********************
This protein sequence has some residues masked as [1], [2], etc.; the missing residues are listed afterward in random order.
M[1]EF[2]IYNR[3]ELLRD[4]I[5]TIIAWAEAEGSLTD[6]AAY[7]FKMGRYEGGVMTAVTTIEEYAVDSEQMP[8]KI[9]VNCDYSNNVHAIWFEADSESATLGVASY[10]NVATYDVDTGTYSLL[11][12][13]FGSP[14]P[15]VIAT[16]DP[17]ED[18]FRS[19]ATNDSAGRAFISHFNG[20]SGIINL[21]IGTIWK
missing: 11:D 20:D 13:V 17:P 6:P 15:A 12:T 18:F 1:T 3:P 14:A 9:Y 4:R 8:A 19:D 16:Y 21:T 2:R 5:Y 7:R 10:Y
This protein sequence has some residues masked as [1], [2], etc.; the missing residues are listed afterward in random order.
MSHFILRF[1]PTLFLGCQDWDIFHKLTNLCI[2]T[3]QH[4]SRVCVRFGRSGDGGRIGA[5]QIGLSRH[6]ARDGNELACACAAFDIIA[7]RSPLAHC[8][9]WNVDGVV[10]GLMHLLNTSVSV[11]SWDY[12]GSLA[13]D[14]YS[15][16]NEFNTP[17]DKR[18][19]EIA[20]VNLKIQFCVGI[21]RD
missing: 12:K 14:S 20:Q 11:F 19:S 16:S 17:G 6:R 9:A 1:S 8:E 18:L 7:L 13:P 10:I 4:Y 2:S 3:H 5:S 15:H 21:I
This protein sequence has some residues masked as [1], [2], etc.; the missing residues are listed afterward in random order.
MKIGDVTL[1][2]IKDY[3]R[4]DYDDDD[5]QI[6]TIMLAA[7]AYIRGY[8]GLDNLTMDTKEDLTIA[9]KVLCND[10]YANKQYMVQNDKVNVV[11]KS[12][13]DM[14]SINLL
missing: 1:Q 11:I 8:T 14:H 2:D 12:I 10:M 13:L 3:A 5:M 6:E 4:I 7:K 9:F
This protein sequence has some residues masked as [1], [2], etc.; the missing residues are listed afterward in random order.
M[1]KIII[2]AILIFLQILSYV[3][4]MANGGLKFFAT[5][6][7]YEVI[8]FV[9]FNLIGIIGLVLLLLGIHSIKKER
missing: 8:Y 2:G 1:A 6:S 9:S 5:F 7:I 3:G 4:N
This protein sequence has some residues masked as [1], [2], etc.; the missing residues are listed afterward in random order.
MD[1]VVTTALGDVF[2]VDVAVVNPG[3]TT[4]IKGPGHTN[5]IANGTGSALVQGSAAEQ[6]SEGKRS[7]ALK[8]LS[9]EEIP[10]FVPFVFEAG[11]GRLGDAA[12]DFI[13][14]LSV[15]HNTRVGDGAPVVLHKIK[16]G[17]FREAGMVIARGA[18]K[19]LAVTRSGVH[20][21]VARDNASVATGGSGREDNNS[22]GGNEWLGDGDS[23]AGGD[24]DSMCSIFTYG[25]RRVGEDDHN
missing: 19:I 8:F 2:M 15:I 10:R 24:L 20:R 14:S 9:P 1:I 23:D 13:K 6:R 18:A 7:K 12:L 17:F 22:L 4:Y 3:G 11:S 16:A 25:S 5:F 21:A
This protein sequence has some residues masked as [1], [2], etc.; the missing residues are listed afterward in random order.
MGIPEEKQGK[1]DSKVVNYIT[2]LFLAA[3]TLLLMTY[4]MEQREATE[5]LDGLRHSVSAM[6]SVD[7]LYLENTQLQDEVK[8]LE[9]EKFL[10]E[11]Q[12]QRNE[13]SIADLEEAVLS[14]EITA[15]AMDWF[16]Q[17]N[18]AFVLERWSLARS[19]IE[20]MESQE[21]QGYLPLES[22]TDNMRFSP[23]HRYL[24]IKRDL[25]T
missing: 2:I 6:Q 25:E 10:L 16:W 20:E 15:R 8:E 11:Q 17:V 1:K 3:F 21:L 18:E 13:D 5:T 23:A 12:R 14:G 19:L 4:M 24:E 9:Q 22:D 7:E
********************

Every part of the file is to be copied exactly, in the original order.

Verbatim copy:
This protein sequence has some residues masked as [1], [2], etc.; the missing residues are listed afterward in random order.
M[1]EF[2]IYNR[3]ELLRD[4]I[5]TIIAWAEAEGSLTD[6]AAY[7]FKMGRYEGGVMTAVTTIEEYAVDSEQMP[8]KI[9]VNCDYSNNVHAIWFEADSESATLGVASY[10]NVATYDVDTGTYSLL[11][12][13]FGSP[14]P[15]VIAT[16]DP[17]ED[18]FRS[19]ATNDSAGRAFISHFNG[20]SGIINL[21]IGTIWK
missing: 11:D 20:D 13:V 17:P 6:P 15:A 12:T 18:F 1:T 3:P 14:A 9:Y 4:R 8:A 19:D 16:Y 21:T 2:R 5:Y 7:R 10:Y
This protein sequence has some residues masked as [1], [2], etc.; the missing residues are listed afterward in random order.
MSHFILRF[1]PTLFLGCQDWDIFHKLTNLCI[2]T[3]QH[4]SRVCVRFGRSGDGGRIGA[5]QIGLSRH[6]ARDGNELACACAAFDIIA[7]RSPLAHC[8][9]WNVDGVV[10]GLMHLLNTSVSV[11]SWDY[12]GSLA[13]D[14]YS[15][16]NEFNTP[17]DKR[18][19]EIA[20]VNLKIQFCVGI[21]RD
missing: 12:K 14:S 20:Q 11:F 19:S 16:S 17:G 6:R 9:A 1:S 8:E 18:L 7:L 13:P 10:I 4:Y 2:S 3:H 5:S 15:H 21:I
This protein sequence has some residues masked as [1], [2], etc.; the missing residues are listed afterward in random order.
MKIGDVTL[1][2]IKDY[3]R[4]DYDDDD[5]QI[6]TIMLAA[7]AYIRGY[8]GLDNLTMDTKEDLTIA[9]KVLCND[10]YANKQYMVQNDKVNVV[11]KS[12][13]DM[14]SINLL
missing: 1:Q 11:I 8:T 14:H 2:D 12:I 10:M 13:L 3:A 5:M 6:E 4:I 7:K 9:F
This protein sequence has some residues masked as [1], [2], etc.; the missing residues are listed afterward in random order.
M[1]KIII[2]AILIFLQILSYV[3][4]MANGGLKFFAT[5][6][7]YEVI[8]FV[9]FNLIGIIGLVLLLLGIHSIKKER
missing: 8:Y 2:G 1:A 6:S 9:S 5:F 7:I 3:G 4:N
This protein sequence has some residues masked as [1], [2], etc.; the missing residues are listed afterward in random order.
MD[1]VVTTALGDVF[2]VDVAVVNPG[3]TT[4]IKGPGHTN[5]IANGTGSALVQGSAAEQ[6]SEGKRS[7]ALK[8]LS[9]EEIP[10]FVPFVFEAG[11]GRLGDAA[12]DFI[13][14]LSV[15]HNTRVGDGAPVVLHKIK[16]G[17]FREAGMVIARGA[18]K[19]LAVTRSGVH[20][21]VARDNASVATGGSGREDNNS[22]GGNEWLGDGDS[23]AGGD[24]DSMCSIFTYG[25]RRVGEDDHN
missing: 19:I 8:F 2:M 15:I 10:R 24:L 20:R 14:S 9:P 1:I 23:D 13:K 6:R 18:A 7:K 12:L 17:F 22:L 4:Y 3:G 11:S 16:A 25:S 5:F 21:A
This protein sequence has some residues masked as [1], [2], etc.; the missing residues are listed afterward in random order.
MGIPEEKQGK[1]DSKVVNYIT[2]LFLAA[3]TLLLMTY[4]MEQREATE[5]LDGLRHSVSAM[6]SVD[7]LYLENTQLQDEVK[8]LE[9]EKFL[10]E[11]Q[12]QRNE[13]SIADLEEAVLS[14]EITA[15]AMDWF[16]Q[17]N[18]AFVLERWSLARS[19]IE[20]MESQE[21]QGYLPLES[22]TDNMRFSP[23]HRYL[24]IKRDL[25]T
missing: 2:I 6:Q 25:E 10:L 16:W 20:E 15:R 8:E 11:Q 17:V 1:K 3:F 21:L 18:E 13:D 5:T 23:A 12:R 14:G 19:L 4:M 24:E 9:Q 22:D 7:E